A serious Bloomberg run? Another view
posted at 11:01 am on January 24, 2016 by Jazz Shaw
By this point all of the political junkies out there have heard the rumors indicating that former New York Mayor and ultimate Nanny State advocate Michael Bloomberg is thinking of a third party run for the White House. Last night Ed took the potential race apart, seeming to indicate that it might not only be worth Bloomberg’s time, but that he could actually carry some electoral votes. Anything’s possible, I suppose, but the realities of such a race would be essentially unpredictable at this point as far as I can tell. Ed correctly notes some potential similarities between Bloomberg and Ross Perot, but pairing 2016 against 1992 just rings a bit shallow for me.
Some other authors I’ve seen have been comparing such a race to the primary season in 1968, and there are definitely some similarities. But at the same time, if Bloomberg does get in (more on that below) and can carry some states, particularly New York, the race may look very, very different. As the guys at Powerline point out, we might find ourselves looking at 1824 all over again.
But I wonder whether we might have four major candidates in the event of a Trump-Sanders or Trump-Clinton matchup—Bloomberg plus an “independent” Republican candidate (I’d guess it might be Romney)? Then the election we’d most resemble was 1824, when there were four major candidates running. That election was settled in the House of Representatives in favor of John Quincy Adams, even though Andrew Jackson won the most popular votes. One could imagine this happening again, with Trump, Clinton, or Bloomberg getting the most votes, but a Republican dominated House picking the “independent” Republican candidate. (Let’s hope to God it isn’t Jeb Bush.) One can imagine today’s Jacksonian candidate (Mr. T) being just as outraged as Jackson was at such an outcome. If you think things were bitter after the messy outcome of the 2000 election between Bush and Gore, just wait.
The first thing we need to ask ourselves is what Bloomberg’s motivation is in all of this beyond just a blind desire for power. Why would he get in the race? We’re being told that he’s so upset at the possibility of a Trump vs Sanders election that he may feel compelled to swoop in and save us all. But if that’s the premise, then I suppose we’re expected to believe that he would quietly and happily sit home if the race wound up somehow being Hillary vs Rubio. Sorry, but I’m not buying it. Bloomberg may be sensing an opportunity to be the consummate establishment candidate if it comes down to a battle of the outsiders, though. He likely has advisers whispering in his ear telling him that much of the country is terrified of seeing their choices narrowed down to either the Vermont Socialist or the Manhattan business mogul. It’s probably a tempting concept since frightened establishment fans can easily paint that pairing like a battle between Godzilla and Mothra: no matter who wins, your city’s probably going to be trashed.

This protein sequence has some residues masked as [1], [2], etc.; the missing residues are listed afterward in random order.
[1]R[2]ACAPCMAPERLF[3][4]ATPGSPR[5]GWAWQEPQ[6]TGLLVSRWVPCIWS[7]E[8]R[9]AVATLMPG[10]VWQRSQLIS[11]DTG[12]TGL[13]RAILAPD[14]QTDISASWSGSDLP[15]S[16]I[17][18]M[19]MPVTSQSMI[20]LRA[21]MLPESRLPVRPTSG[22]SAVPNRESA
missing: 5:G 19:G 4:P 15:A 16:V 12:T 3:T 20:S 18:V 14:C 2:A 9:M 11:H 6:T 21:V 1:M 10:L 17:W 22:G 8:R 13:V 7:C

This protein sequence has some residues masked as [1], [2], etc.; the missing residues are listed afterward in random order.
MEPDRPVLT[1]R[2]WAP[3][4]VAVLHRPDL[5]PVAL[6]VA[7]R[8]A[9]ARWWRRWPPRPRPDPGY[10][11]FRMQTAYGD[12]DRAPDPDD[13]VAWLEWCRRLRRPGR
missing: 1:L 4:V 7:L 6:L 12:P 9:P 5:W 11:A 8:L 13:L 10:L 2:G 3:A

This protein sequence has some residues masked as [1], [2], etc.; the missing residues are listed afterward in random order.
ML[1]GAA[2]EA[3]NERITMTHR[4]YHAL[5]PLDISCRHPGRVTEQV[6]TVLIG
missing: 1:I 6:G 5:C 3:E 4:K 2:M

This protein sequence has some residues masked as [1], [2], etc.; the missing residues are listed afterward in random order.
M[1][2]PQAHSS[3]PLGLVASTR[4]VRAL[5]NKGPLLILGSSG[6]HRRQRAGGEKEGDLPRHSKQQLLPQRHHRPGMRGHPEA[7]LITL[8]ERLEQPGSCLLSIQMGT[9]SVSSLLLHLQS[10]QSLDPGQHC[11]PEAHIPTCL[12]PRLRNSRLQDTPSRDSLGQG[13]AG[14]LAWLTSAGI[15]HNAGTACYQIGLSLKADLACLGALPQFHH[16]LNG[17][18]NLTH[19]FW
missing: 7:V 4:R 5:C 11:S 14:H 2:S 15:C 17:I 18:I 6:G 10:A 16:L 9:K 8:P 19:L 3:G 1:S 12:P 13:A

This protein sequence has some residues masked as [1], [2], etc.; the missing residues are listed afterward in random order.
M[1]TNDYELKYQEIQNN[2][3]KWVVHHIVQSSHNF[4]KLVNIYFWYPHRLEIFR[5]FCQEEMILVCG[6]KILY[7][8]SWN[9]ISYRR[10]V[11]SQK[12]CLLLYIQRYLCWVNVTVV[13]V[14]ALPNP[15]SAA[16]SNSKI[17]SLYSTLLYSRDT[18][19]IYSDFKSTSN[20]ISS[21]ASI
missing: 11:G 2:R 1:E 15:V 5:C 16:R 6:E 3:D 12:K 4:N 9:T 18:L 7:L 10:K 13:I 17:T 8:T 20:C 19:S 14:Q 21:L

But should prospective Bloomberg supporters feel any more sanguine about a battle where Hillary Clinton is the candidate? Do they really want to put all of their chips in on a race where their candidate might have visitors with an arrest warrant showing up any day? Again, color me skeptical.
In the end, here’s how I think we need to read the tea leaves for anything associated with Bloomberg. Look at his bank account. If a fool and his money are soon parted, Michael is on the opposite end of the spectrum from a fool. If the man is attached to anything it’s money and if he’s seriously thinking about cashing in to the tune of a billion dollars of his own cash for a race, it’s not to be an issue candidate or to “shake things up.” If Bloomberg does this it’s because he thinks he can actually win. The remaining question for me is, what path does he see to victory when so many others have come before him and failed miserably in similar quests? For that answer maybe we need to go back to the Powerline analysis. The two parties are so deeply embedded in most states that no independent candidate, regardless of the cash he has available to burn on an air war, is going to carry them. But he might be able to carry enough that neither Trump or Sanders could get to 271. (For one hypothetical example, he’d really only have to carry New York and Texas along with one of the larger swing states to shut both of them down.) And then? If he really pictures himself as the establishment candidate in that scenario perhaps he thinks the House of Representatives who are largely establishment fans would cut some deals and put him in the White House.
It sounds unlikely in the extreme to me, and I’d put the highest odds on this being a story based on a couple of idle conversations after a few too many cocktails. Bloomberg can get a good laugh out of it, enjoy a few headlines and then let the idea die. I’m going to go ahead and label this story vaporware for the time being. But if I’m wrong and he does start filing papers next month, then the guy has a plan. He’s a terrible, nanny state dictator wannabe, but he’s not stupid.